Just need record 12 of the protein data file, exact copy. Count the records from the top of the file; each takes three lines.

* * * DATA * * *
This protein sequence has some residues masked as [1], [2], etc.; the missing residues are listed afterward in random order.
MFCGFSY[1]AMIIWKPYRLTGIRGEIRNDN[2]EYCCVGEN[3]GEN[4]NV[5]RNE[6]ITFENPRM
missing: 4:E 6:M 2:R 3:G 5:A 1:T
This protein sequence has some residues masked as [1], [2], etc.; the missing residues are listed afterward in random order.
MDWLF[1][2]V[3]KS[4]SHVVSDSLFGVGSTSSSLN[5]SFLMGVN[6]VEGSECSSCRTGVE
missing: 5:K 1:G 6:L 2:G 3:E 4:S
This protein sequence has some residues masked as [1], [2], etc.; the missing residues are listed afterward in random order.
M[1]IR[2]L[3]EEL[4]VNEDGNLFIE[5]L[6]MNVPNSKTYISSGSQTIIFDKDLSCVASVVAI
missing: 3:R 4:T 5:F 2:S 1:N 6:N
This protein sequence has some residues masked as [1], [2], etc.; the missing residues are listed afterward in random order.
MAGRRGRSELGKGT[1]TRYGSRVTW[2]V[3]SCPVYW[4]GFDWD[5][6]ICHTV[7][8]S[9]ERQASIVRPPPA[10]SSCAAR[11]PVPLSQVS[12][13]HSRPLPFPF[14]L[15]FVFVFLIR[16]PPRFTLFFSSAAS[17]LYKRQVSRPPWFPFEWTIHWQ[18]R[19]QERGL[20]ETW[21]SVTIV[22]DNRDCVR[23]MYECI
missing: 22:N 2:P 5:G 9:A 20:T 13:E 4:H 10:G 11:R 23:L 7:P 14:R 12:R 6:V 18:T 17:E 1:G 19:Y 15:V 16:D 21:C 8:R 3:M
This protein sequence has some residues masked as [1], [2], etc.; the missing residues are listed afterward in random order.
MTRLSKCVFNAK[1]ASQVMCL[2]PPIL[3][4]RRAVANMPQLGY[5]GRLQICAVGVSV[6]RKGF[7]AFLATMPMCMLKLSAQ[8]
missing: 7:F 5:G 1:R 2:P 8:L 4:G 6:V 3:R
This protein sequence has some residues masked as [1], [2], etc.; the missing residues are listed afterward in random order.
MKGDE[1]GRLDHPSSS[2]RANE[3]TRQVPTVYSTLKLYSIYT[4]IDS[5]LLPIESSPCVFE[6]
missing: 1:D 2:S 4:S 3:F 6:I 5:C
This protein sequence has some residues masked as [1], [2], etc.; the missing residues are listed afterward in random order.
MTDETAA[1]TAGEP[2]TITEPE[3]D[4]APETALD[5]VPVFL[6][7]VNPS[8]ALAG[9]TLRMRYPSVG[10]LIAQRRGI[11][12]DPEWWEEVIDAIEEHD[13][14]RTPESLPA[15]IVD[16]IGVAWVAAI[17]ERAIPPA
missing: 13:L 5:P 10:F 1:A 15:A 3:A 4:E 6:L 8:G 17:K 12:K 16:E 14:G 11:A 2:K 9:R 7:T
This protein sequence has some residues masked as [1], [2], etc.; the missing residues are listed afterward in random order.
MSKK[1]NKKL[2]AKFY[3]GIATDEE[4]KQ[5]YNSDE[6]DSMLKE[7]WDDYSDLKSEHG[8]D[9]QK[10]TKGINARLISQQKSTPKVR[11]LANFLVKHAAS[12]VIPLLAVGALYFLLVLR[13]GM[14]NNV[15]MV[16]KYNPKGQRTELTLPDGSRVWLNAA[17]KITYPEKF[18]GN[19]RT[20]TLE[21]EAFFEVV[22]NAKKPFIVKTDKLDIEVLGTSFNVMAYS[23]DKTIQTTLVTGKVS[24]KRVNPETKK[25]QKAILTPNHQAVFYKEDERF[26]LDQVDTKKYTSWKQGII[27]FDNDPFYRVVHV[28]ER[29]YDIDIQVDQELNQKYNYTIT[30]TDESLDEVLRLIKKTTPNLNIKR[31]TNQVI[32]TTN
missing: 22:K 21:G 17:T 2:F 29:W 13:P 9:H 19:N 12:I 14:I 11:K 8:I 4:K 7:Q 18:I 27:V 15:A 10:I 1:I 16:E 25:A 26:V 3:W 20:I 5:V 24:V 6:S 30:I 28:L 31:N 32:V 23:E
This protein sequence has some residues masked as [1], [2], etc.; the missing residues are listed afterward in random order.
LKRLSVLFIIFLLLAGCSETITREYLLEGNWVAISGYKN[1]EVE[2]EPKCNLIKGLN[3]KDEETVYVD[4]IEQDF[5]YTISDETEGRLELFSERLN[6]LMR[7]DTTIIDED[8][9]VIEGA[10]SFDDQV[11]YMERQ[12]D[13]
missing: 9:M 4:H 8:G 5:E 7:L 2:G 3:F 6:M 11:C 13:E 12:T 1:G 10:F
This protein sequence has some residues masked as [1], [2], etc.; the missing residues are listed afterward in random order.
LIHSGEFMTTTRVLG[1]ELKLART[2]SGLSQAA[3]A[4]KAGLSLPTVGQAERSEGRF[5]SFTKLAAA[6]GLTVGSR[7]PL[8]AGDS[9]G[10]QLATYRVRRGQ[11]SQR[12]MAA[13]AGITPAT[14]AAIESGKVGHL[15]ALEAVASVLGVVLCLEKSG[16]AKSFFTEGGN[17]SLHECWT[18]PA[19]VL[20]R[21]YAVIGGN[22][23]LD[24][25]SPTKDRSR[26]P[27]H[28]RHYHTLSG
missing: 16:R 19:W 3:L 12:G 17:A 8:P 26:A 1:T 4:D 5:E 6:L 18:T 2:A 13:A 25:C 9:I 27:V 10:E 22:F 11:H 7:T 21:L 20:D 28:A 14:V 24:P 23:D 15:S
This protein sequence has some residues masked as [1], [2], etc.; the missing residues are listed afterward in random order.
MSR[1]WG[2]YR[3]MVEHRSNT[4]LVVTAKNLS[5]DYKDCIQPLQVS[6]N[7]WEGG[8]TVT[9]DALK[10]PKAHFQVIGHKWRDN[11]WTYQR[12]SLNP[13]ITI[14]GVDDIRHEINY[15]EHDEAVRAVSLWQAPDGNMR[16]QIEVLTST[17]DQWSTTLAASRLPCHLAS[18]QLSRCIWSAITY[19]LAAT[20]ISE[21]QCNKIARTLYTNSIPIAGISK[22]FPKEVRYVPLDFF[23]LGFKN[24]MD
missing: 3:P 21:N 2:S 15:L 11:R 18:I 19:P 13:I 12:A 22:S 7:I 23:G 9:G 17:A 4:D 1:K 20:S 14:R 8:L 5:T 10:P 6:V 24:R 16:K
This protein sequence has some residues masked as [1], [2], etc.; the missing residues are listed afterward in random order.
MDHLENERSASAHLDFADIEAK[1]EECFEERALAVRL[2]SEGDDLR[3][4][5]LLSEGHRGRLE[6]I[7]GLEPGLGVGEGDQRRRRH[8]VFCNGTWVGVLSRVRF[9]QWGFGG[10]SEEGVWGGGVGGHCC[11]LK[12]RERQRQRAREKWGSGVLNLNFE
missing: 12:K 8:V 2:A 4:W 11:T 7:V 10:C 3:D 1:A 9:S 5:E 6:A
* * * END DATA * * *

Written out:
This protein sequence has some residues masked as [1], [2], etc.; the missing residues are listed afterward in random order.
MDHLENERSASAHLDFADIEAK[1]EECFEERALAVRL[2]SEGDDLR[3][4][5]LLSEGHRGRLE[6]I[7]GLEPGLGVGEGDQRRRRH[8]VFCNGTWVGVLSRVRF[9]QWGFGG[10]SEEGVWGGGVGGHCC[11]LK[12]RERQRQRAREKWGSGVLNLNFE
missing: 12:K 8:V 2:A 4:W 11:T 7:V 10:C 3:D 1:A 9:S 5:E 6:A